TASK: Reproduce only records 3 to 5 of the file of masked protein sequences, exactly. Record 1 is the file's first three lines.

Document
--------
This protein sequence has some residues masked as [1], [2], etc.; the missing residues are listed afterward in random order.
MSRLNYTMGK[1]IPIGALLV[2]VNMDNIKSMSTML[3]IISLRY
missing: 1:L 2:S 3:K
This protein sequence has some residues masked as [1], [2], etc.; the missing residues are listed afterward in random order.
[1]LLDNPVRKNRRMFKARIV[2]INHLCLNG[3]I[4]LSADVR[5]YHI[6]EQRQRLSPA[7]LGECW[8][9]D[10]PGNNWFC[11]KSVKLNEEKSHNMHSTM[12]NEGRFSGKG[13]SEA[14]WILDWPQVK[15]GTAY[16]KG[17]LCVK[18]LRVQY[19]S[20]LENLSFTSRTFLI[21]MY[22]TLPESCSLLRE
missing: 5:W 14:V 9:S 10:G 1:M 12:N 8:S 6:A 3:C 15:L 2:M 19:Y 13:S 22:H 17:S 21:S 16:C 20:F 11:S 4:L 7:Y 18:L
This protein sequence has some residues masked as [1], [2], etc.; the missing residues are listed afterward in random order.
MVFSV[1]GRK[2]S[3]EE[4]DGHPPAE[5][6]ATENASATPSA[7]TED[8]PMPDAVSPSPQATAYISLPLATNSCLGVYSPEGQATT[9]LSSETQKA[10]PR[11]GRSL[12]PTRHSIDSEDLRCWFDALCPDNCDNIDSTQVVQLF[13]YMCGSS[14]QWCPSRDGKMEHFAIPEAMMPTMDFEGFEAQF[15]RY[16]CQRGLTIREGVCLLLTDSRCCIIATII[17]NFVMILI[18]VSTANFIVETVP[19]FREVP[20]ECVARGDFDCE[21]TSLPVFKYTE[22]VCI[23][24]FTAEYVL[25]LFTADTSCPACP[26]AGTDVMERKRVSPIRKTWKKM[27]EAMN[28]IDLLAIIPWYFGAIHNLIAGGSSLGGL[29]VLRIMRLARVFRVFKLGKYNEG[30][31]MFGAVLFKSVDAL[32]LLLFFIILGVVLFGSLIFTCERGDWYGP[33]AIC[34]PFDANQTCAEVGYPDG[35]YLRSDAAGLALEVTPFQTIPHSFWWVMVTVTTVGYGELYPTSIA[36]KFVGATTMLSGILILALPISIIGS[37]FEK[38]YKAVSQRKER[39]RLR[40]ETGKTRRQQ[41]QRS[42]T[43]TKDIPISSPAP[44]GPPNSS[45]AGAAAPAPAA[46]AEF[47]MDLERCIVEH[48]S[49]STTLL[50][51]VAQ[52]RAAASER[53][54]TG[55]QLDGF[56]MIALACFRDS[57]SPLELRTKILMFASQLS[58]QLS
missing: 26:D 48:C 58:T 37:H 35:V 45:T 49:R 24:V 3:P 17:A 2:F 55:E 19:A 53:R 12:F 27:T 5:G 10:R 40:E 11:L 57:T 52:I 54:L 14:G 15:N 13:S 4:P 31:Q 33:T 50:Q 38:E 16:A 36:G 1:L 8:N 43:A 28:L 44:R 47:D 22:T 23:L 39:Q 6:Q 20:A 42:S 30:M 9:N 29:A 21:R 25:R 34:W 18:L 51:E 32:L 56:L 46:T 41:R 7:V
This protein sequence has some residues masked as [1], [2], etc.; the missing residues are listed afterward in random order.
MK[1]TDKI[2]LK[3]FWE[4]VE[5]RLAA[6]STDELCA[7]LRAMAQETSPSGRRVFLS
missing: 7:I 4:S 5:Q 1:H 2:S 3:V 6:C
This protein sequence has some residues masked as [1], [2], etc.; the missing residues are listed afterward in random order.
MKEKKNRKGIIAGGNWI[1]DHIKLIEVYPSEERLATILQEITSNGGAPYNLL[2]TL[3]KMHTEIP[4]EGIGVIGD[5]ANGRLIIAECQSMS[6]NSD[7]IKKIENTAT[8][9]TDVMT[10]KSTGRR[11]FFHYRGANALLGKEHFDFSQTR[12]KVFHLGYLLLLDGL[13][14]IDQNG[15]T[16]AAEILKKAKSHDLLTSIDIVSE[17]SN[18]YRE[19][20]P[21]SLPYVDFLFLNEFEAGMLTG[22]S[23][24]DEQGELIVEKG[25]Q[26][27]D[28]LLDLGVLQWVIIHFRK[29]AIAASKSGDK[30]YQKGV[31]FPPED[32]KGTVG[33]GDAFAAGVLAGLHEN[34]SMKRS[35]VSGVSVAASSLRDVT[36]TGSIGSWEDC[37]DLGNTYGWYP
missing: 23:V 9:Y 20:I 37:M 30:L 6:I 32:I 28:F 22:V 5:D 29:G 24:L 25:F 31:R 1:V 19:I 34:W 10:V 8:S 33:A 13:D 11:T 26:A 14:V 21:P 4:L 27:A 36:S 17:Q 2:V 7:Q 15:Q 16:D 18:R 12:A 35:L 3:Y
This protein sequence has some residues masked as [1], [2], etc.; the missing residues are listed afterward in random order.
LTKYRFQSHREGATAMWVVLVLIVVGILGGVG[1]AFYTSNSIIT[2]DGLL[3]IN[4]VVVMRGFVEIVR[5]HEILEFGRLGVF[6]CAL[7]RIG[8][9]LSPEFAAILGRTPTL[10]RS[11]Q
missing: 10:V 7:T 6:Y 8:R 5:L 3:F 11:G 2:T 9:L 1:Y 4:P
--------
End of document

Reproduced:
This protein sequence has some residues masked as [1], [2], etc.; the missing residues are listed afterward in random order.
MVFSV[1]GRK[2]S[3]EE[4]DGHPPAE[5][6]ATENASATPSA[7]TED[8]PMPDAVSPSPQATAYISLPLATNSCLGVYSPEGQATT[9]LSSETQKA[10]PR[11]GRSL[12]PTRHSIDSEDLRCWFDALCPDNCDNIDSTQVVQLF[13]YMCGSS[14]QWCPSRDGKMEHFAIPEAMMPTMDFEGFEAQF[15]RY[16]CQRGLTIREGVCLLLTDSRCCIIATII[17]NFVMILI[18]VSTANFIVETVP[19]FREVP[20]ECVARGDFDCE[21]TSLPVFKYTE[22]VCI[23][24]FTAEYVL[25]LFTADTSCPACP[26]AGTDVMERKRVSPIRKTWKKM[27]EAMN[28]IDLLAIIPWYFGAIHNLIAGGSSLGGL[29]VLRIMRLARVFRVFKLGKYNEG[30][31]MFGAVLFKSVDAL[32]LLLFFIILGVVLFGSLIFTCERGDWYGP[33]AIC[34]PFDANQTCAEVGYPDG[35]YLRSDAAGLALEVTPFQTIPHSFWWVMVTVTTVGYGELYPTSIA[36]KFVGATTMLSGILILALPISIIGS[37]FEK[38]YKAVSQRKER[39]RLR[40]ETGKTRRQQ[41]QRS[42]T[43]TKDIPISSPAP[44]GPPNSS[45]AGAAAPAPAA[46]AEF[47]MDLERCIVEH[48]S[49]STTLL[50][51]VAQ[52]RAAASER[53][54]TG[55]QLDGF[56]MIALACFRDS[57]SPLELRTKILMFASQLS[58]QLS
missing: 26:D 48:C 58:T 37:H 35:V 45:T 49:R 24:V 3:P 17:A 2:F 55:E 19:A 53:R 12:F 27:T 5:G 10:R 40:E 11:L 57:T 52:I 54:L 14:G 15:N 13:S 4:P 31:Q 33:T 50:Q 38:E 16:A 36:G 1:L 8:N 43:A 28:L 44:R 47:D 22:T 23:L 39:Q 6:Q 20:A 42:S 30:M 9:N 29:A 21:R 25:R 34:W 18:L 51:E 32:L 56:L 46:T 41:R 7:V
This protein sequence has some residues masked as [1], [2], etc.; the missing residues are listed afterward in random order.
MK[1]TDKI[2]LK[3]FWE[4]VE[5]RLAA[6]STDELCA[7]LRAMAQETSPSGRRVFLS
missing: 7:I 4:S 5:Q 1:H 2:S 3:V 6:C
This protein sequence has some residues masked as [1], [2], etc.; the missing residues are listed afterward in random order.
MKEKKNRKGIIAGGNWI[1]DHIKLIEVYPSEERLATILQEITSNGGAPYNLL[2]TL[3]KMHTEIP[4]EGIGVIGD[5]ANGRLIIAECQSMS[6]NSD[7]IKKIENTAT[8][9]TDVMT[10]KSTGRR[11]FFHYRGANALLGKEHFDFSQTR[12]KVFHLGYLLLLDGL[13][14]IDQNG[15]T[16]AAEILKKAKSHDLLTSIDIVSE[17]SN[18]YRE[19][20]P[21]SLPYVDFLFLNEFEAGMLTG[22]S[23][24]DEQGELIVEKG[25]Q[26][27]D[28]LLDLGVLQWVIIHFRK[29]AIAASKSGDK[30]YQKGV[31]FPPED[32]KGTVG[33]GDAFAAGVLAGLHEN[34]SMKRS[35]VSGVSVAASSLRDVT[36]TGSIGSWEDC[37]DLGNTYGWYP
missing: 23:V 9:Y 20:I 37:M 30:L 6:I 32:I 28:F 22:V 5:D 29:G 24:L 25:F 31:R 1:V 19:I 34:W 10:V 8:S 33:A 13:D 11:T 26:A 14:V 21:P 4:L 27:A 36:S 17:Q 2:V 7:Q 15:Q 16:D 18:R 12:A 35:L 3:Y